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coachman to drive at once to Lady Lyphook's. Her ladyship was luckily at home, and leaving me in the carriage, Lady Eustace entered the house. In about half an hour she returned, looking more vexed than I had ever beheld her. As soon as we had driven away, Lady Eustace said, “It was most fortunate that I took you to the review this morning, or you might for a long time have remained in ignorance of the character of the person who calls herself Mrs. Maynard. She is no other than the mistress of the person you saw this morning, and whom she is almost ruining by her extravagance. I have spoken very strongly to Lady Lyphook upon the cruelty of having attempted to introduce you into the companionship of such a woman. I never was intimate with Lady Lyphook, and now I shall take care never to have any thing more to say to her. I have insisted upon her informing her friend, Mrs. Maynard, that I shall not suffer you to keep your engagement."

I never came under the notice of Lady Eustace but she showed me some fresh favour, or did me some real service; and this last instance of her protecting care contributed, if possible, to make me more grateful to her than ever.

I remained with this true friend three weeks, and her affectionate kindness did much to restore me to a proper frame of mind, for I had received a severe shock from my late encounter with the Duke of Beaulieu.



“What angel shall Bless this unworthy husband ? He cannot thrive, Unless her prayers, which heav'n delights to hear, And loves to grant, reprieve him from the wrath Of greatest justice.”


BEFORE I quitted the shelter of my dear friend's roof, I accepted a fresh situation under the Viscountess Kilcromar, an acquaintance and countrywoman of Lady Eustace. When I was first introduced to the viscountess, I saw with a glance that I should like her. She was a fair and lovely woman, but it was impossible not to perceive that grief was making sad havoc with her beauty. She had been married six years but had no family, and lived, as I understood, a very retired life. I was nearly a fortnight with her before I saw Lord Kilcromar, as he was absent all that time. My first encounter with his lordship did not give me a very favourable opinion of him. I was one day running down stairs, when I met him on the landing, followed by his valet. On seeing me, his lordship asked the man who I was. Upon being told, he said, “ She is a deuced fine woman ;” then turning to me, exclaimed, “ You and I must be better acquainted, my dear!”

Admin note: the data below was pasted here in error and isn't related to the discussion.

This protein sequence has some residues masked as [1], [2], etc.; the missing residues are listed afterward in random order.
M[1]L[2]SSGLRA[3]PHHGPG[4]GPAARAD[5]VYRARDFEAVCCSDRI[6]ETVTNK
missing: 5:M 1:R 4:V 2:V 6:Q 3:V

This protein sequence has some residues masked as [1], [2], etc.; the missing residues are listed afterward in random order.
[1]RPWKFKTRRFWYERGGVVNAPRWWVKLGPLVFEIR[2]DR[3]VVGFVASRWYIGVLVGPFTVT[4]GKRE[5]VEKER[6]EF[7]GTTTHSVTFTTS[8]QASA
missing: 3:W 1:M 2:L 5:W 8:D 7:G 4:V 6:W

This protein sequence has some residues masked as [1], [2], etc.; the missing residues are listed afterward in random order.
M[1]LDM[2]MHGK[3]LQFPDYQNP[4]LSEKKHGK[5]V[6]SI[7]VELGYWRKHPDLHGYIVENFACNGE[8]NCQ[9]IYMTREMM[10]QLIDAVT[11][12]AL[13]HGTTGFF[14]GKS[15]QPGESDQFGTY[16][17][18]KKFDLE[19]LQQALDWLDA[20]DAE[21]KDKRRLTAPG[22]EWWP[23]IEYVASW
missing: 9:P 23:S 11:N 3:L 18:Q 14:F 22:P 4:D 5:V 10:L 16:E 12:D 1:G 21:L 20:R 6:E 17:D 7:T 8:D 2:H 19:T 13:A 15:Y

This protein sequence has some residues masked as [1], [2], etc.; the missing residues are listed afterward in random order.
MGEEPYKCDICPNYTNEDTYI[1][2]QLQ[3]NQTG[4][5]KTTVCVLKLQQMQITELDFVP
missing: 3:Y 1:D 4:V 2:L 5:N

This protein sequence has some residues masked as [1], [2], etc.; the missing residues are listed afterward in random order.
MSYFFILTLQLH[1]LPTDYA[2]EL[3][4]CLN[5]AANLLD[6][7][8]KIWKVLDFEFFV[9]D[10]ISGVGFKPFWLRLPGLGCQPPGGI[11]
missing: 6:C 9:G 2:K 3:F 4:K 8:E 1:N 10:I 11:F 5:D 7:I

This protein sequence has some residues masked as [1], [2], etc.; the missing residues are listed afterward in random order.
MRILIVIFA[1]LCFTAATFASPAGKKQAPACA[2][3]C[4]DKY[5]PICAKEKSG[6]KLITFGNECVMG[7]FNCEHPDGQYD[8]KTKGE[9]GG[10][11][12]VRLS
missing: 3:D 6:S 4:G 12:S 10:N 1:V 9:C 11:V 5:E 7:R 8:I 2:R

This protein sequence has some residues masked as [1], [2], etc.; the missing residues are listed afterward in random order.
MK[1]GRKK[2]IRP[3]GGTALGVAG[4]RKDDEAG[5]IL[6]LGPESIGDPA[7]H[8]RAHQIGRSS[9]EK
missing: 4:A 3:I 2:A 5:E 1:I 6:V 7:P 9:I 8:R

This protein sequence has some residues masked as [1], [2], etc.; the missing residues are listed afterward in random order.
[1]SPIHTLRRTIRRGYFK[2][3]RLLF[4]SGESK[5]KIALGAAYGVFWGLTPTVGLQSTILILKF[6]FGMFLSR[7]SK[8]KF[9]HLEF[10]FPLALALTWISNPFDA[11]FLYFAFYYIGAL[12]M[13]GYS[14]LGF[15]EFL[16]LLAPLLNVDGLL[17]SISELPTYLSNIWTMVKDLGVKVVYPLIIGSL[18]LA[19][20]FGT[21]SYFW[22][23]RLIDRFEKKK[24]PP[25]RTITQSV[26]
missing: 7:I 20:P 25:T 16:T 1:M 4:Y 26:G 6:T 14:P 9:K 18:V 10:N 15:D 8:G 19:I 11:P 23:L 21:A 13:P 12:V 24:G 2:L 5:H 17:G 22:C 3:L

I looked, I suppose, as I felt- astonished; when he laughed and passed on.

He was a tall, bold, fashionable-looking man, about eight-and-thirty.

I was not long in discovering why his lady looked so unhappy. His lordship was scarcely ever with her, and when he was, treated her with marked indifference, and often with harshness, whilst he spent most of his time in prosecuting low intrigues.

I avoided as much as possible encountering this most profligate person, but he contrived now and then to way-lay me, and pay me

the most fulsome compliments. One day, when his lady was out for a drive, he marched into my sitting-room, where I was at work, and placing himself in a chair close to mine, began to annoy me by his odious flatteries. I got up and attempted to leave the room without replying, but he held me back, and in spite of my anger and remonstrances, made me proposals which filled me with indignation. Extricating myself with difficulty from his grasp, I rushed downstairs to the housekeeper, to whom I made my complaints, and stated my resolution of leaving the house that very day.

The good woman endeavoured to appease my irritated feelings; and assuring me that her poor lady would almost die under this fresh discovery of her husband's profligacy, persuaded me for her sake to remain a while longer and conceal his conduct to myself.

The housekeeper, whom I found to be a very worthy person, and much attached to her unhappy lady, informed me that Lord Kilcromar had at this moment the late attendant of his wife in splendid lodgings, and that he spent

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